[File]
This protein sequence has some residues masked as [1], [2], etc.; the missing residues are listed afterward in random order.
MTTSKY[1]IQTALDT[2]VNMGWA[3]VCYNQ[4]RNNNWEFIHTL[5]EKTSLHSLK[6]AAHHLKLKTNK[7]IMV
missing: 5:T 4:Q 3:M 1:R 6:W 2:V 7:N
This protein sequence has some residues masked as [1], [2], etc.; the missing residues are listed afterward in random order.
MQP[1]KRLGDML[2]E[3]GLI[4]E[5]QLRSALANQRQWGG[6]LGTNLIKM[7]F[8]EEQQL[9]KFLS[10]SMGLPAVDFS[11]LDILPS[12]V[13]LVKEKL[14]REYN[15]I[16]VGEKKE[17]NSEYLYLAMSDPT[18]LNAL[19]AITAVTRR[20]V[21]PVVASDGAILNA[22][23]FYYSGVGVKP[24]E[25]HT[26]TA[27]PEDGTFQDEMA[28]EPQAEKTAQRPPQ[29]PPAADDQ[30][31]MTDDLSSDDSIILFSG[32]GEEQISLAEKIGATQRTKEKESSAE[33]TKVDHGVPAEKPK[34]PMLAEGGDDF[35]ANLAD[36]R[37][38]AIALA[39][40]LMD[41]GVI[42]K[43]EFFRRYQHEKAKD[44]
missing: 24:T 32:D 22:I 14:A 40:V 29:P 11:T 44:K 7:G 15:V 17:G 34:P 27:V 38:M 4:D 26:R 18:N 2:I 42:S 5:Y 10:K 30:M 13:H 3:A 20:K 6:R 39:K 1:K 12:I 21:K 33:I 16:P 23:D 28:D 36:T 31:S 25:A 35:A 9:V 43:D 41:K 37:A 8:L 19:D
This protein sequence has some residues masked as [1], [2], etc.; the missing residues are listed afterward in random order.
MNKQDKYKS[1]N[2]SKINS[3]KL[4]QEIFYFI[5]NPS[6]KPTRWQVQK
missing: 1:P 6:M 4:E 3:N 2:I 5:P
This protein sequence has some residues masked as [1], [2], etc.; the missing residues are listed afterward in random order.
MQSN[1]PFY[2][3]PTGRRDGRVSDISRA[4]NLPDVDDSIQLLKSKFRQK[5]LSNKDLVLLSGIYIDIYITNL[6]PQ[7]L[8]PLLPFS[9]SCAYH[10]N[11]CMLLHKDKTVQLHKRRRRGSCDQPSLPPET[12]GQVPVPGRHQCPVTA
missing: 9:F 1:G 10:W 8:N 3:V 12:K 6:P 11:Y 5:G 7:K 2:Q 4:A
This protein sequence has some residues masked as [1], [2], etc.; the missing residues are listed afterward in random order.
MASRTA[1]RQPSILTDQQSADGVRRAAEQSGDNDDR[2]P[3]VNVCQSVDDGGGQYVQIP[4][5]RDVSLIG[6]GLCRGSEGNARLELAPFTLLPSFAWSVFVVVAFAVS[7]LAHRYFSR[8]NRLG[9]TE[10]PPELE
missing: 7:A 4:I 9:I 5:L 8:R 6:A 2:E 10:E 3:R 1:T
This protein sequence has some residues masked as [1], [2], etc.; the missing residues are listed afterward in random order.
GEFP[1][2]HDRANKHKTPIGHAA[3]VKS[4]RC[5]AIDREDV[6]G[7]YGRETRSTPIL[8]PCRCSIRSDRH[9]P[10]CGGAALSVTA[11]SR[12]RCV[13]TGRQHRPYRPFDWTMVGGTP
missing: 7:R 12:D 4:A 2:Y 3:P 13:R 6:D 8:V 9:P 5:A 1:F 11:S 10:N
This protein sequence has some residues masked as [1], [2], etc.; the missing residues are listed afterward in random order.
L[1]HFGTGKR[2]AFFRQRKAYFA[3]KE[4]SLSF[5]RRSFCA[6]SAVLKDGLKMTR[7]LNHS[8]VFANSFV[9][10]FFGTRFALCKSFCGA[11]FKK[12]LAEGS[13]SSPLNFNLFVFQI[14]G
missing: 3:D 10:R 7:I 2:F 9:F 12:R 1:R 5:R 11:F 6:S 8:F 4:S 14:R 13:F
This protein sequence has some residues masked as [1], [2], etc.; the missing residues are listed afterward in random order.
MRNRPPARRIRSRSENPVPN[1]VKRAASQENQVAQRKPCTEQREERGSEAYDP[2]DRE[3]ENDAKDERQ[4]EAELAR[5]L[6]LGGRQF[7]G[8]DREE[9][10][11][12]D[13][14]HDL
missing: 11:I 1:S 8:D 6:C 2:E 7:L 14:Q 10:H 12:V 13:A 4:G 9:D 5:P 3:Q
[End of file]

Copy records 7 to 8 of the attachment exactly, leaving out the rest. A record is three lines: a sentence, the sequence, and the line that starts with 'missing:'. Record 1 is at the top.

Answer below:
This protein sequence has some residues masked as [1], [2], etc.; the missing residues are listed afterward in random order.
L[1]HFGTGKR[2]AFFRQRKAYFA[3]KE[4]SLSF[5]RRSFCA[6]SAVLKDGLKMTR[7]LNHS[8]VFANSFV[9][10]FFGTRFALCKSFCGA[11]FKK[12]LAEGS[13]SSPLNFNLFVFQI[14]G
missing: 3:D 10:R 7:I 2:F 9:F 12:R 1:R 5:R 11:F 6:S 8:F 4:S 14:R 13:F
This protein sequence has some residues masked as [1], [2], etc.; the missing residues are listed afterward in random order.
MRNRPPARRIRSRSENPVPN[1]VKRAASQENQVAQRKPCTEQREERGSEAYDP[2]DRE[3]ENDAKDERQ[4]EAELAR[5]L[6]LGGRQF[7]G[8]DREE[9][10][11][12]D[13][14]HDL
missing: 11:I 1:S 8:D 6:C 2:E 7:L 14:Q 10:H 12:V 13:A 4:G 9:D 5:P 3:Q